Anomaly Hill

What’s a ‘Monadnock?
You’re looking at it, on Parson’s Mountain.

A 93-mile trek through Greenwood to Abbeville will take you to the Long Cane District where a geographic anomaly revives memories of Oconee and Pickens County vistas. Parson’s Mountain, a monadnock, sits alone overlooking the forest below as it stretches to the horizon. Geologists call this type of hill a “monadnock,” which is a technical term for a mound of hard rock left when all the surrounding land erodes away. It towers 832 feet over the Sumter National Forest. It’s a tough, winding climb to the top but worth it. Peering through the green canopy of broad-leaved, deciduous trees, the earth drops away into blue haze. It’s especially beautiful when fall colors arrive.

Dreams of El Dorado died on this rugged mountain. Feel up to a challenging climb? Take the spur that branches off the westernmost portion of trail and you will climb past Civil War-era gold mines to the summit. I made the climb. Up top stands a fire tower and I found a strange arrangement of stones that appear to be a compass. Stones spell out “N.” You’ll find an upright toilet in the woods just behind the tower. Use at your own risk.

Growling engine sounds float up through the canopy . . . more than 12 miles of off-road trails crisscross the mountain’s flanks. Come fall, fluorescent orange will dot the greenery along the Morrow Bridge and Midway Seasonal Camps as hunters arise and go forth.

From the top of the mountain you get a great view of the mixed pine and hardwood forests of the Piedmont. It’s quiet atop Parson’s Mountain, though a diamondback rattler rustled tall grasses right by the trail leading to the top. My walk down was much faster.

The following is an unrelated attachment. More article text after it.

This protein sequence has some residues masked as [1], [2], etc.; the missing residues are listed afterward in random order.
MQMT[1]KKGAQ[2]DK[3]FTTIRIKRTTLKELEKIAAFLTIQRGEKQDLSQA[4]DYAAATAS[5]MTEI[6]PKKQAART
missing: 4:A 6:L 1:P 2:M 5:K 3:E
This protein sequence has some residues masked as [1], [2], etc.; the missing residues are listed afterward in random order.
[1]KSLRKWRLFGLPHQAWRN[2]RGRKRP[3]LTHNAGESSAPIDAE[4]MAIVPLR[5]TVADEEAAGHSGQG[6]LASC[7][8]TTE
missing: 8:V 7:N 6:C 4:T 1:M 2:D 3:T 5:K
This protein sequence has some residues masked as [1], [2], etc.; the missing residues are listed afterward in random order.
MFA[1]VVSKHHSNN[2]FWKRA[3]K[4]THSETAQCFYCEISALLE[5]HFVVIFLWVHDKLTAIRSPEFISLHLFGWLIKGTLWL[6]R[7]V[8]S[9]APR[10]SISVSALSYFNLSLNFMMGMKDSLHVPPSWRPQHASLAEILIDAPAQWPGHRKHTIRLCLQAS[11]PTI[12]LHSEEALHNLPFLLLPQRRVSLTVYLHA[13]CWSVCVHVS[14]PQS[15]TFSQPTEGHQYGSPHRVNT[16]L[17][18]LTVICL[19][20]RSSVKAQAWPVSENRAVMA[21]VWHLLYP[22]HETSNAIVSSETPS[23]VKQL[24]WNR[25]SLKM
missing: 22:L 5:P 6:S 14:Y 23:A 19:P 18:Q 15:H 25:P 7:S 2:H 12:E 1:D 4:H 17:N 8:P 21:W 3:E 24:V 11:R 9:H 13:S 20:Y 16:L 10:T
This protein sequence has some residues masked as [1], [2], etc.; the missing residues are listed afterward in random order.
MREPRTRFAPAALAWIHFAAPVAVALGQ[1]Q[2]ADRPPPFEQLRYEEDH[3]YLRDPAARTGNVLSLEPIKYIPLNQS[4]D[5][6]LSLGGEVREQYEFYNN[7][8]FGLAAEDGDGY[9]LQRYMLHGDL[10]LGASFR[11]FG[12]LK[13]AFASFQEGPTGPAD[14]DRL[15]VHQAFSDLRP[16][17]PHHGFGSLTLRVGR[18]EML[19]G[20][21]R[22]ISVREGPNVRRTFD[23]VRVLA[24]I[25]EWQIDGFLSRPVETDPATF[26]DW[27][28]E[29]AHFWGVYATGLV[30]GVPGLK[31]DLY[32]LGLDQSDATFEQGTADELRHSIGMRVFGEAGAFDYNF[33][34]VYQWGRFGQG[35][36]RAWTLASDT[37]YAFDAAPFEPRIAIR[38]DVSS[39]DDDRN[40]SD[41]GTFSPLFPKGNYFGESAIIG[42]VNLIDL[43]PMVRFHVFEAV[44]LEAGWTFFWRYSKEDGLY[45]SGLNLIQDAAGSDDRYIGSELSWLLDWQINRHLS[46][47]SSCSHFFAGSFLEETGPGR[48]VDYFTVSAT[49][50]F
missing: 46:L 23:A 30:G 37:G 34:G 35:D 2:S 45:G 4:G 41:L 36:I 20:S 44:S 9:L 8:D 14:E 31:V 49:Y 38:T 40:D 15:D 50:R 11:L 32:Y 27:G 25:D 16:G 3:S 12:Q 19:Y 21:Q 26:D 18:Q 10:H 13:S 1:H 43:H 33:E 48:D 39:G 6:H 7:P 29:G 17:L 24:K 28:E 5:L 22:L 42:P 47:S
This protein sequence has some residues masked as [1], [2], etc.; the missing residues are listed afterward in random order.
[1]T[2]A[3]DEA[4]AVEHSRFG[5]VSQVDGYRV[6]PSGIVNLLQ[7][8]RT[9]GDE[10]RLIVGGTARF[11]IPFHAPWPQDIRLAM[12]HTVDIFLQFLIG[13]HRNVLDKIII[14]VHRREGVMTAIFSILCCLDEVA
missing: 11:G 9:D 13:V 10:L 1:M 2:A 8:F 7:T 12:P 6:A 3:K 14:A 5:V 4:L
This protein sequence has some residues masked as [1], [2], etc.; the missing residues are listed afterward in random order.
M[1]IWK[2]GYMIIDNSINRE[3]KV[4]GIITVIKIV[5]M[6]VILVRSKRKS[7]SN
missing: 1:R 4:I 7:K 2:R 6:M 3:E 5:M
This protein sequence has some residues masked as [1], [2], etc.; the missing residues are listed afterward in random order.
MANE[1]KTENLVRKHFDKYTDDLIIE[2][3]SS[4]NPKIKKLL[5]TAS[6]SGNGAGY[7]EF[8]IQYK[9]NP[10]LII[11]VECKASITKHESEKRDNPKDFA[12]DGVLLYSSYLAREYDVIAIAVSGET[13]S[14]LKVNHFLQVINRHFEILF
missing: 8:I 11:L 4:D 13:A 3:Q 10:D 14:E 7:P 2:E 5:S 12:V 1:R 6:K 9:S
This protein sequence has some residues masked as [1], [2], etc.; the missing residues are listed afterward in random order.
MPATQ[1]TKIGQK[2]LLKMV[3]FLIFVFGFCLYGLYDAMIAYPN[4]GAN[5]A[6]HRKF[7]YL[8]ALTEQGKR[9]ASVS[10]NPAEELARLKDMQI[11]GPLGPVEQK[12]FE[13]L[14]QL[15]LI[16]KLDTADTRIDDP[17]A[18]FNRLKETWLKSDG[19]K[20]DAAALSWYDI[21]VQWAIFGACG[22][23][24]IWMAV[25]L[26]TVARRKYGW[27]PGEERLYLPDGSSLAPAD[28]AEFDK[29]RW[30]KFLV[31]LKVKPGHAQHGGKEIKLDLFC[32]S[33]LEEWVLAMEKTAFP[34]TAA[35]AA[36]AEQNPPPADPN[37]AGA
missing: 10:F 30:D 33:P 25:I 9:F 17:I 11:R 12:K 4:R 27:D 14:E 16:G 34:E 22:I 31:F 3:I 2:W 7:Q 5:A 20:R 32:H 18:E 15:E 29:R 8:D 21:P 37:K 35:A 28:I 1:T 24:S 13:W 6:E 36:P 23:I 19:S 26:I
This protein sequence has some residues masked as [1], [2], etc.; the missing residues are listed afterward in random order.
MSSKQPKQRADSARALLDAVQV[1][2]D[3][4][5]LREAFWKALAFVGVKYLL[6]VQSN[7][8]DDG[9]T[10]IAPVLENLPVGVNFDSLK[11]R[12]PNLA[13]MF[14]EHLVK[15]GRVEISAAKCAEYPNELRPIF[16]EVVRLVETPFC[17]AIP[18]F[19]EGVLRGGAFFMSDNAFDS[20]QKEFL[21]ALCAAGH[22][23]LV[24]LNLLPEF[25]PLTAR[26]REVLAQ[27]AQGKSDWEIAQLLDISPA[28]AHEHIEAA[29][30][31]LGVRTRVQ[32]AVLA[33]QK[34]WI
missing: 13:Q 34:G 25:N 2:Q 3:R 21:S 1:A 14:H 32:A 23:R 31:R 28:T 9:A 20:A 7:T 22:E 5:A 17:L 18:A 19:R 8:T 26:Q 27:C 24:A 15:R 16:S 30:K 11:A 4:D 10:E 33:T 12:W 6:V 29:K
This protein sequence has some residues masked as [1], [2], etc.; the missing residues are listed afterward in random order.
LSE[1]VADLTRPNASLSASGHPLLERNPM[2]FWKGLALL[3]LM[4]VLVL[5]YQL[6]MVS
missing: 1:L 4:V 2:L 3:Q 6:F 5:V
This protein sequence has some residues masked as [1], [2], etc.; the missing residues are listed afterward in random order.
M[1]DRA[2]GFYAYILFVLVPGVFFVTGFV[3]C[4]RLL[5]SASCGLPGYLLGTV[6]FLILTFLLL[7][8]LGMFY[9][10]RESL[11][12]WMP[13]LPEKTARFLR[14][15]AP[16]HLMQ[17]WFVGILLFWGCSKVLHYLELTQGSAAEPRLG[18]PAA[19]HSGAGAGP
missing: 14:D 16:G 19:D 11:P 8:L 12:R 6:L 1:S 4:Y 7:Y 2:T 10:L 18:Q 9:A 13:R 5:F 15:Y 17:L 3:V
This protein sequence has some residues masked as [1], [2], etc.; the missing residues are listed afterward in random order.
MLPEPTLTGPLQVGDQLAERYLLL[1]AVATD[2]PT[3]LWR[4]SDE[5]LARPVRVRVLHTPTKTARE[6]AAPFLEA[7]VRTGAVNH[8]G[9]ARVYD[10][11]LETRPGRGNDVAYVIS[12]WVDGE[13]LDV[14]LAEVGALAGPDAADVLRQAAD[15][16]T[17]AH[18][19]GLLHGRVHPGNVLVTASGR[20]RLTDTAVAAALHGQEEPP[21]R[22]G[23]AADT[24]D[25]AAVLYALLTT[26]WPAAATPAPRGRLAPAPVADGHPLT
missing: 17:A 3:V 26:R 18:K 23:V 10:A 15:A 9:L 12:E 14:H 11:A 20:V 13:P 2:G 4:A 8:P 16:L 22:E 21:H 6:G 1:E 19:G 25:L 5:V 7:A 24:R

Nearby is the Parson Mountain Lake Recreation Area. A calm, 28-acre man-made lake distinguishes the wooded land. It’s a picturesque area with a 23-acre campground devoted to tent and trailer camping. People like to hike and fish here. Fishermen come here to catch bass, crappie, bream and catfish. Wading birds, including great blue heron, frequent the lake. A good-size picnic area sits near a swimming area (no lifeguards on duty).

The area offers relaxation and solitude as well as easy access to a variety of recreation activities. The day use area was designed with an earthen pier, a pedestrian bridge and a boat ramp for non-motorized boats.

Before you go, inquire to see if the area is open. It’s open seasonally from May 1 through Nov. 15. Even if the area is closed, it’s worth the drive to see how Parsons Mountain rises above the land, a mountain seemingly left behind by the Blue Ridge Mountains.

 If You Go …

454 Parson’s Mountain Road
Abbeville, S.C. 29620

864-446-2273

• From Abbeville go south on Route 72 to South Main Street; turn left and look for signs.

Open from 9 a.m. to 9 p.m. during daylight saving time

• $3-day use fee per vehicle. $7 per campsite per night. Self-serve fee station. Campsites are first come-first served.

• GPS coordinates: GPS: 33.80497, -81.931278

• www.fs.usda.gov/recarea/scnfs/recarea/?recid=47187

Learn more about Tom Poland, a Southern writer, and his work at www.tompoland.net. Email day-trip ideas to him at [email protected]